Sport administrators respond to level 4 restrictions

Sports fields, like this one in Mitchell’s Plain, were empty during the hight of lockdown restrictions.
Lentegeur sports field, in Mitchell’s Plain

President Cyril Ramaphosa announced the adjusted Level 4 lockdown at the weekend, which meant the country will be subjected to a number of restrictions.

It also means that sports fields are mostly likely to be no-go areas.

Ramaphosa’s announcement was, however, not really surprising, especially considering that there has been talk of the third wave of Covid-19 infections for a long time now.

In fact, different sports clubs, including Hamilton RFC and Durbell RFC, announced last week, before the president’s speech, that they were suspending all training sessions with immediate effect. This, they said, was due to alarming infection rates.

Mitchell’s Plain LFA, also called all their matches off, before Ramaphosa’s speech, at the weekend.

Safa Cape Town president Bennett Bailey said the Cape Football governing body was fully behind the president’s announcement.

“The president is taking the virus very seriously, we feel that he’s been let down by some of his departments. So, they need to sort that out. We, as the football fraternity, are happy with the government’s stance. We also respect Safa national’s decision,” said Bailey.

The South African Football Association (Safa national), released a statement on Monday announcing the suspension of all amateur football activities, with immediate effect. Chief Executive Teboho Motlanthe said they heeded the announcement by Ramaphosa to put the country on Level 4 and suspend all social gatherings.

Bailey also noted that they, as Safa-Cape Town, will wait for the minister of sport, recreation, arts and culture, to give direction on the matter before making any plans going forward.

“If football is being played, then all protocols must be observed, from social distancing to sanitising to wearing masks. The virus is going to be with us for a long time, so let’s not postpone our lives. Rather, let us take control. We need to draw the line in the sand and manage the virus,” said Bailey.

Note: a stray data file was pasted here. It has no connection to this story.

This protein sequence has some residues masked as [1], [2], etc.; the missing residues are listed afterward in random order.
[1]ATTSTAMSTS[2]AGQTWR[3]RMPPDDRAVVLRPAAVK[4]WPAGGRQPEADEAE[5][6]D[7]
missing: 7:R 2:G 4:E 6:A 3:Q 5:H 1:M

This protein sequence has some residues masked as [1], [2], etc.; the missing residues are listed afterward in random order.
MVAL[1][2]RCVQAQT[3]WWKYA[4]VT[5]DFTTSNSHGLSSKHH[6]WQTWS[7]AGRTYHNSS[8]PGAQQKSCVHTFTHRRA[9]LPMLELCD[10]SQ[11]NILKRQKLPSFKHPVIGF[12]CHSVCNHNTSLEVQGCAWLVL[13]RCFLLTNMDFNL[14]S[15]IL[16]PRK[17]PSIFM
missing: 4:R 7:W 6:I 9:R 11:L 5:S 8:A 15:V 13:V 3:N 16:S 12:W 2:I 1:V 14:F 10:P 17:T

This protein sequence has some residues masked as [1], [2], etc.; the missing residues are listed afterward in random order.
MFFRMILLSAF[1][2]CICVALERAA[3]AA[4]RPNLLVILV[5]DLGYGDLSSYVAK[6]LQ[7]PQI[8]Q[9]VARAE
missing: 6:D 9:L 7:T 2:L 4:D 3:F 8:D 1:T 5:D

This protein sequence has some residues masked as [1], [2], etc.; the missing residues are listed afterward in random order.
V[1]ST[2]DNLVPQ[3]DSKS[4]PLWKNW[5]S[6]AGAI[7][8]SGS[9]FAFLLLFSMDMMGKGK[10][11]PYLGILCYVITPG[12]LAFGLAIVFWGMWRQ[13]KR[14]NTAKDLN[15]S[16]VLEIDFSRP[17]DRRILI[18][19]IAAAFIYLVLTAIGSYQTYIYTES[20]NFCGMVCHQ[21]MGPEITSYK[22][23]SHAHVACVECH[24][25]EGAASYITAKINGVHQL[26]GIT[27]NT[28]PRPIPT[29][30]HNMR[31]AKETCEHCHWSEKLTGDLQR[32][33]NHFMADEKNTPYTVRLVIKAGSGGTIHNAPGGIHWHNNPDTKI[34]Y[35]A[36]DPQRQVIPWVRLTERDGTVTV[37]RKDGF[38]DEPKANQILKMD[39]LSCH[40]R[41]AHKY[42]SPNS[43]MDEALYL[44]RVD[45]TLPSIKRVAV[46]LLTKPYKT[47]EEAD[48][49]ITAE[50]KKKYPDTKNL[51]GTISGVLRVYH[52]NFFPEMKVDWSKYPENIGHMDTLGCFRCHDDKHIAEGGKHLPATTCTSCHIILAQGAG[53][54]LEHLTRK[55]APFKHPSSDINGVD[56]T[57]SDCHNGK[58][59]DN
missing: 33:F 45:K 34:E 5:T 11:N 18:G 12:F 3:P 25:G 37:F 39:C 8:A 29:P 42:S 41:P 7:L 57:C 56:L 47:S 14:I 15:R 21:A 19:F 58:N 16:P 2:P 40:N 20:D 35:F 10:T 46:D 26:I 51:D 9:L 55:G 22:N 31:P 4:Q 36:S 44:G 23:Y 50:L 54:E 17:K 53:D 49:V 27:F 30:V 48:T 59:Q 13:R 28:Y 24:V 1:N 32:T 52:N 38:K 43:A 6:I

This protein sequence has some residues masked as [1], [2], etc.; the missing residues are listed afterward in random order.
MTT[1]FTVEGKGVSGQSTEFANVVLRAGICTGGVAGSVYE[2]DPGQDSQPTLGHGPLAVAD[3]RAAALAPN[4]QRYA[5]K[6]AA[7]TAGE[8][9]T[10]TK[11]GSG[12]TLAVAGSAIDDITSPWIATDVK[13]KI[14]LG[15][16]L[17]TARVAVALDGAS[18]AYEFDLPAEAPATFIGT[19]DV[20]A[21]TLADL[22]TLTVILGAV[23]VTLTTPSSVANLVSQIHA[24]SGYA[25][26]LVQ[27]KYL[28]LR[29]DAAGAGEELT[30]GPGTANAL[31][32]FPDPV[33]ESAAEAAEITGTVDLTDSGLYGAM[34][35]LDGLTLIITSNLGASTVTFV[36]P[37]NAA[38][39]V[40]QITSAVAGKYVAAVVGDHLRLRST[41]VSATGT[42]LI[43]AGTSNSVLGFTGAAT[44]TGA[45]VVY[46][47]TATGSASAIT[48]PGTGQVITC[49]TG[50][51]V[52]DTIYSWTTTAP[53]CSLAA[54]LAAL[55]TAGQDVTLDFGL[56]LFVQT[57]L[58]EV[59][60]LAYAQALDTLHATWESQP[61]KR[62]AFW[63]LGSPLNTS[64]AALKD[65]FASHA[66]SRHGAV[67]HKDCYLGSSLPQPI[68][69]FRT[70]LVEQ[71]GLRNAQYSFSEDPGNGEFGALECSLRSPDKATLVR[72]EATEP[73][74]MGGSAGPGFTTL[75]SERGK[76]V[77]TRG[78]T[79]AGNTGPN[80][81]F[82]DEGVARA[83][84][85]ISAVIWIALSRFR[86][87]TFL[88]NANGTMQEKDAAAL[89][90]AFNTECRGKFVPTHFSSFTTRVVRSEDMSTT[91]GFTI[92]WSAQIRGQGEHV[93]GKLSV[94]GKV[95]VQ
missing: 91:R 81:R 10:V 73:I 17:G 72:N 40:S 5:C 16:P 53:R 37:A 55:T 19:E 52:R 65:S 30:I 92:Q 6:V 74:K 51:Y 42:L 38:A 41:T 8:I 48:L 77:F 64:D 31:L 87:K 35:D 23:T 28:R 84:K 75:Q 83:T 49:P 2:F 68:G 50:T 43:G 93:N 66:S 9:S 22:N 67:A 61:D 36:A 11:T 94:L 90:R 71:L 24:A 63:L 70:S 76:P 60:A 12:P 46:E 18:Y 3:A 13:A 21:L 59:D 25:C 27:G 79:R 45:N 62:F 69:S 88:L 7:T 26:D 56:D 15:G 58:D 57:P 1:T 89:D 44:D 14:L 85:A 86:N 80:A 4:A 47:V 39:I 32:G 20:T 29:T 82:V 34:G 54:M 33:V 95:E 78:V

Central Hockey Club’s founding member and former chairperson Ron Hendrickse noted that during level 5 and level 4 last year, there was little or no action on the sporting field and, therefore, this year’s level 4 shouldn’t come as a surprise.

“Of course, this year the talk is about adjusted level 4, which means there’s a slight difference from last year’s level 4 but the bigger picture is important. People need to take it seriously, not be casual about it,” he said.

Hendrickse said everyone should note, especially at this time, that sport doesn’t operate in isolation.

“The well-being of the community should be linked to sport. Sport, community upliftment go hand in hand.

He said the club launched what they called the covid relief programme as their way of contributing to the well being of the community.

“We believe that sport is a community activity and that we should always go to our basics,” he said.

On Friday, two days before the President’s speech, Western Province Rugby Union (WPRU) club rugby manager Danny Jones released a statement, saying that,although their original plan was to have the league season formally start last week, after engaging with our clubs the season start is now postponed until mid-July, pending additional information.

“Our members can take note that although we are unfortunately still a distance away from our first official fixture the WP Rugby Calendar remains full of activity for you to engage on. These activities include online coaching courses, referees courses, high-performance courses, media workshops and club leadership courses,” he said